Thursday, 6 March 2014

The Government Inspector, March 5, 2014 ****

By Simon Stone & Emily Barclay, inspired by Nicolai Gogol; musical by Stefan Gregory
Merlyn Theatre, Malthouse, until March 23, 2104
Reviewer: Kate Herbert on Mar 5, 2014
Full review also published in Herald Sun online March 6, 2014 and in print later. (probably Mar 7)

L to R: Greg Stone, Fayssal Bazzi, Rob Menzies, Eryn Jean Norville, Gareth Davies.

The Malthouse’s production of The Government Inspector unzips, then hilariously turns inside out, Nicolai Gogol’s Russian farce about a corrupt town that dreads a visit from a government auditor, only to discover that he is a fake.

The formidable cast of seven is the greatest strength in this show that doesn’t take itself too seriously and is a bit of hoot from go to whoa.

Director, Simon Stone, modernises and transposes Gogol’s farce, placing it in the Malthouse rehearsal room where the actors play heightened versions of themselves, (they use their own names) and confront the collapse of not one, but three shows they are rehearsing.

This new narrative is like an actor’s nightmare: they change shows mid-rehearsal, an actor dies during a tea break, the director resigns, a new director arrives, the show is a mess and cannot be performed so they make up a musical. Yeah, really! It‘s a riot.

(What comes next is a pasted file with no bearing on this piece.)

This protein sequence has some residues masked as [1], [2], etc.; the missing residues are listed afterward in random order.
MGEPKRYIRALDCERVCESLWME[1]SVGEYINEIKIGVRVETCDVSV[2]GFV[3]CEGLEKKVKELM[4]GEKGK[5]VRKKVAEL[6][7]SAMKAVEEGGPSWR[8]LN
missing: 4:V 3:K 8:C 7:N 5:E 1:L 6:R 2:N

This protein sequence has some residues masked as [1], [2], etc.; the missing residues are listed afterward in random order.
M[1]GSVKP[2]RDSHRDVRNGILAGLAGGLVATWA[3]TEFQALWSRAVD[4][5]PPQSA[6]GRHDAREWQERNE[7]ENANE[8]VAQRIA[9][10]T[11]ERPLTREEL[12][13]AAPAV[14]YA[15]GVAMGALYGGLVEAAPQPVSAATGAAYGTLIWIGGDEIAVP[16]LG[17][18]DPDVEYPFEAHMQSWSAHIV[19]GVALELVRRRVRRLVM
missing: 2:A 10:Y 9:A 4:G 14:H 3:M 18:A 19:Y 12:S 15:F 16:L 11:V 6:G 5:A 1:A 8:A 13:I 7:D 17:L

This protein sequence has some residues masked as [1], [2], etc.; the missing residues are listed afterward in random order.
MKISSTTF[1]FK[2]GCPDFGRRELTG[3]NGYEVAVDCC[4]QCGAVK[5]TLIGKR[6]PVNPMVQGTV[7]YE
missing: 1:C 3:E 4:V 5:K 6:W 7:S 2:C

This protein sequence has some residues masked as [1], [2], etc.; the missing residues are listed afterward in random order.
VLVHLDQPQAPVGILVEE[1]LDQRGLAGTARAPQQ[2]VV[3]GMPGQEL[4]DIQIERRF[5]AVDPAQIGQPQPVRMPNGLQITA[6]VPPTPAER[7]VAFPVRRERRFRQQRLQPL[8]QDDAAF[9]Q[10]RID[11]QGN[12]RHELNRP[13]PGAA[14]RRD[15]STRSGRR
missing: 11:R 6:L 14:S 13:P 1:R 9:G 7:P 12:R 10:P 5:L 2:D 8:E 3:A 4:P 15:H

This scenario is based on the real-world Malthouse genuinely losing the rights to The Philadelphia Story and having to replace it with The Government Inspector at short notice – scary business for a theatre.

This anxious, needy and arrogant cast (inside the play) become the victims of a long con perpetrated by the supposed Russian director, Seyfat Babeyev (Gareth Davies), who compels them to enter and exit through washing machines and leaves one actor facing the wall for the entire show.

Much of the comedy arises from the brittle egos of the onstage actors, their shameless ambition, naked jealousy and desperate need to keep working and be known.

The show is rescued from becoming under-graduate parody by the committed and accomplished performances.

Mitchell Butel is audacious as an uppity actor and his masterly vocal skills are showcased here in a an ridiculous, musical vignette with Zahra Newman, who has a bold and compelling singing voice.

Gareth Davies is a perfect clown as the hapless Frank and bolshy director while Robert Menzies is absurdly grumpy as the veteran actor.

Greg Stone provides plenty of laughs as an angry, envious actor, Eryn-Jean Norvill is the epitome of a dippy screen star and Fayssal Bazzi’s cool, observant actor is a fine foil for the noisy characters.

Gogol should be delighted with this tribute to his story of a crooked town being duped by a cunning incomer.

By Kate Herbert

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